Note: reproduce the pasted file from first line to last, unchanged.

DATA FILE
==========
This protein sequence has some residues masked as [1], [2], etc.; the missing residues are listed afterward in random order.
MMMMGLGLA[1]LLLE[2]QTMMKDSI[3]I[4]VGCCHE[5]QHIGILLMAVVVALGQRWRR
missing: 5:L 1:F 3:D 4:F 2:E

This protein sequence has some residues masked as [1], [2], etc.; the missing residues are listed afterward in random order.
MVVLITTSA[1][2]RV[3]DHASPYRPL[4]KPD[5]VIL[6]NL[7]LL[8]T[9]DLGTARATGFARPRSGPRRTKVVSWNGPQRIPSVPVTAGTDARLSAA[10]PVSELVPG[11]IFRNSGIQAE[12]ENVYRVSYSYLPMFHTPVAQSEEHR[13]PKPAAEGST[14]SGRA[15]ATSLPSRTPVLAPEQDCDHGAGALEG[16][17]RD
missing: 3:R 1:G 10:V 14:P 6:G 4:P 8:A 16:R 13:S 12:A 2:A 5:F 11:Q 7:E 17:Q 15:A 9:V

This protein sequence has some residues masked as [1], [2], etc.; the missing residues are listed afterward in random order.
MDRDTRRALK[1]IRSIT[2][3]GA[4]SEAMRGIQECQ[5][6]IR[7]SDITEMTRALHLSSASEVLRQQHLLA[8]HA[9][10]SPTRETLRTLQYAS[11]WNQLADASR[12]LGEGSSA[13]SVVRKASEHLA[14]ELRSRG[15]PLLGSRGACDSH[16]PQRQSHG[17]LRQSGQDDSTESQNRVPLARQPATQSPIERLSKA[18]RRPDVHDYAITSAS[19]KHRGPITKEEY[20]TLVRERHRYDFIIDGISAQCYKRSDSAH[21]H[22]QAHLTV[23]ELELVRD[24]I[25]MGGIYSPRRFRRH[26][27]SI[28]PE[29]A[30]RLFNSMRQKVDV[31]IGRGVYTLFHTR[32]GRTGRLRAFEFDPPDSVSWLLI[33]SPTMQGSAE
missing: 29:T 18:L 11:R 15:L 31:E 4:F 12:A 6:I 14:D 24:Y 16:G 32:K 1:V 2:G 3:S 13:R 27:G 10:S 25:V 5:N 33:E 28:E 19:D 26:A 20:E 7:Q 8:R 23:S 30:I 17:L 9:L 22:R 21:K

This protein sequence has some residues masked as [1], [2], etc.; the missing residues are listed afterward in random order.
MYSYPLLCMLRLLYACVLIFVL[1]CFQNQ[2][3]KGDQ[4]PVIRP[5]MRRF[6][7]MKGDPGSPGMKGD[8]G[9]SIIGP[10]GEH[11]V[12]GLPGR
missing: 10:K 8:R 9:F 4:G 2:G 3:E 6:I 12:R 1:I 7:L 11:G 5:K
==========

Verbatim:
This protein sequence has some residues masked as [1], [2], etc.; the missing residues are listed afterward in random order.
MMMMGLGLA[1]LLLE[2]QTMMKDSI[3]I[4]VGCCHE[5]QHIGILLMAVVVALGQRWRR
missing: 5:L 1:F 3:D 4:F 2:E

This protein sequence has some residues masked as [1], [2], etc.; the missing residues are listed afterward in random order.
MVVLITTSA[1][2]RV[3]DHASPYRPL[4]KPD[5]VIL[6]NL[7]LL[8]T[9]DLGTARATGFARPRSGPRRTKVVSWNGPQRIPSVPVTAGTDARLSAA[10]PVSELVPG[11]IFRNSGIQAE[12]ENVYRVSYSYLPMFHTPVAQSEEHR[13]PKPAAEGST[14]SGRA[15]ATSLPSRTPVLAPEQDCDHGAGALEG[16][17]RD
missing: 3:R 1:G 10:V 14:P 6:G 4:P 8:A 16:R 13:S 12:A 2:A 5:F 11:Q 7:E 17:Q 15:A 9:V

This protein sequence has some residues masked as [1], [2], etc.; the missing residues are listed afterward in random order.
MDRDTRRALK[1]IRSIT[2][3]GA[4]SEAMRGIQECQ[5][6]IR[7]SDITEMTRALHLSSASEVLRQQHLLA[8]HA[9][10]SPTRETLRTLQYAS[11]WNQLADASR[12]LGEGSSA[13]SVVRKASEHLA[14]ELRSRG[15]PLLGSRGACDSH[16]PQRQSHG[17]LRQSGQDDSTESQNRVPLARQPATQSPIERLSKA[18]RRPDVHDYAITSAS[19]KHRGPITKEEY[20]TLVRERHRYDFIIDGISAQCYKRSDSAH[21]H[22]QAHLTV[23]ELELVRD[24]I[25]MGGIYSPRRFRRH[26][27]SI[28]PE[29]A[30]RLFNSMRQKVDV[31]IGRGVYTLFHTR[32]GRTGRLRAFEFDPPDSVSWLLI[33]SPTMQGSAE
missing: 29:T 18:L 11:R 15:L 31:E 4:F 12:A 6:I 14:D 24:Y 16:G 32:K 1:V 2:G 3:S 13:R 27:G 10:S 25:V 5:N 33:E 28:E 19:D 26:A 20:E 7:Q 8:R 23:S 30:I 17:L 9:L 22:R 21:K

This protein sequence has some residues masked as [1], [2], etc.; the missing residues are listed afterward in random order.
MYSYPLLCMLRLLYACVLIFVL[1]CFQNQ[2][3]KGDQ[4]PVIRP[5]MRRF[6][7]MKGDPGSPGMKGD[8]G[9]SIIGP[10]GEH[11]V[12]GLPGR
missing: 10:K 8:R 9:F 4:G 2:G 3:E 6:I 12:R 1:I 7:L 11:G 5:K